As set out in one of the recent series of NLP blogs covering DCLG’s “Housing and Planning Bill Update: technical consultation on implementation of planning changes (and some other measures)”, the government is currently consulting on development management changes that largely relate to the content of secondary legislation for implementing the planning clauses in the Housing and Planning Bill.One measure proposed is that, in addition to the ‘local financial considerations’ currently taken into account in decision-taking, an officer’s report to committee must estimate the amounts accruing to any local authority via, inter alia, Council Tax, New Homes Bonus, Business Rate revenue, and Section 106, if a development were to proceed.Despite changes to Planning Practice Guidance (PPG) to make clear that local finance considerations may be cited in planning committee reports, DCLG remains concerned that potential financial benefits are not being fully set out publicly in planning committee reports. The consultation highlights that:
“The potential financial benefits of planning applications are not always set out fully in public during the course of the decision making process, particularly for larger, more significant or controversial applications…This has a negative impact on local transparency and prevents local communities from both understanding the full benefits that development can bring...” (Paragraph 9.1)
In response, The Housing and Planning Bill proposes to place a duty on local planning authorities to ensure that planning reports record details of financial benefits that are likely to accrue to an area as a result of a proposed development.This reflects the NPPF which is clear that supporting economic growth is a fundamental priority for central government and local authorities.With this in mind, using NLP’s eVALUATE framework for assessing the economic benefits of development, we have reviewed the key economic benefits that will result from the 17,000 new homes that NLP secured planning permission for in 2015.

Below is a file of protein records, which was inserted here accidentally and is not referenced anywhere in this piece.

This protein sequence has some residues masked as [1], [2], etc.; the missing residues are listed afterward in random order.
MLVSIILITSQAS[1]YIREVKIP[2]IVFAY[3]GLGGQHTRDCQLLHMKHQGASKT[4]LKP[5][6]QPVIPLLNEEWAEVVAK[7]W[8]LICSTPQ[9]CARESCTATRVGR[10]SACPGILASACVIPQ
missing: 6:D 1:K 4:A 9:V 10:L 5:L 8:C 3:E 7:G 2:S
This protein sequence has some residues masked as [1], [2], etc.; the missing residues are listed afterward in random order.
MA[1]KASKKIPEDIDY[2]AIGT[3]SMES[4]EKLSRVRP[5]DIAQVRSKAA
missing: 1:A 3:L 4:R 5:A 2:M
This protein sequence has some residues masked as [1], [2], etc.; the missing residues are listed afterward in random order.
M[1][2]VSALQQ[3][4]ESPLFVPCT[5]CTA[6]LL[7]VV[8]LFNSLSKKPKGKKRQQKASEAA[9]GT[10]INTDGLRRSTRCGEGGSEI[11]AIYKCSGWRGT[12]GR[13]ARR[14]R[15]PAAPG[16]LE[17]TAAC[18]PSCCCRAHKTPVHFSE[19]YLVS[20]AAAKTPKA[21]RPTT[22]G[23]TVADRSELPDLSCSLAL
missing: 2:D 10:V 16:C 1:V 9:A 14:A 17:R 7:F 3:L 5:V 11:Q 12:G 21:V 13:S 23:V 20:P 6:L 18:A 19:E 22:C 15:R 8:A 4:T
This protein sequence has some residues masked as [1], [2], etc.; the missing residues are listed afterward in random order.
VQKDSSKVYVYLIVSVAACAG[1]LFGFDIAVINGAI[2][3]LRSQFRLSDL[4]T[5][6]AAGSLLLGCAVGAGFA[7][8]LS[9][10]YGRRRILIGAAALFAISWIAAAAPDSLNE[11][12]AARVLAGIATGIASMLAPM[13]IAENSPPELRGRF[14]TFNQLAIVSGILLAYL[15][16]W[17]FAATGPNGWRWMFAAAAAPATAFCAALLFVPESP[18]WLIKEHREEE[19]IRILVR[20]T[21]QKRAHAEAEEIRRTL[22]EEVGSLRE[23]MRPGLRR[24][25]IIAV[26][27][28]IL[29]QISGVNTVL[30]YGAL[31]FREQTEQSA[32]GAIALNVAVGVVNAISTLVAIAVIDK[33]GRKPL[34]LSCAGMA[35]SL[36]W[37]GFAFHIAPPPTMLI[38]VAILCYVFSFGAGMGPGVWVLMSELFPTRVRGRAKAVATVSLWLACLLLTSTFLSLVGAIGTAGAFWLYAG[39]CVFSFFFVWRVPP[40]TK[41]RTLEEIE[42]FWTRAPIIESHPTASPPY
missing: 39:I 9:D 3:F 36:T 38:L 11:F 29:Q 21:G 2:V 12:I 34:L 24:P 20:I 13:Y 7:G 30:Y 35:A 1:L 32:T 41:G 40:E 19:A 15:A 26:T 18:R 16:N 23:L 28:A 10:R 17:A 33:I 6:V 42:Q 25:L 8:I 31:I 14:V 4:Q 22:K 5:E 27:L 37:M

The social benefits of delivering much needed housing are clear and widely publicised. However new housing also delivers significant economic benefits including jobs, additional spending in the local economy and an increase to local authority revenue. It is only right that these are properly considered in the planning balance by the decision-maker.NLP’s eVALUATE model accurately calculates and effectively articulates the economic benefits of new development and is an essential tool for fulfilling the Government’s intention of helping communities to understand the full benefits of new development.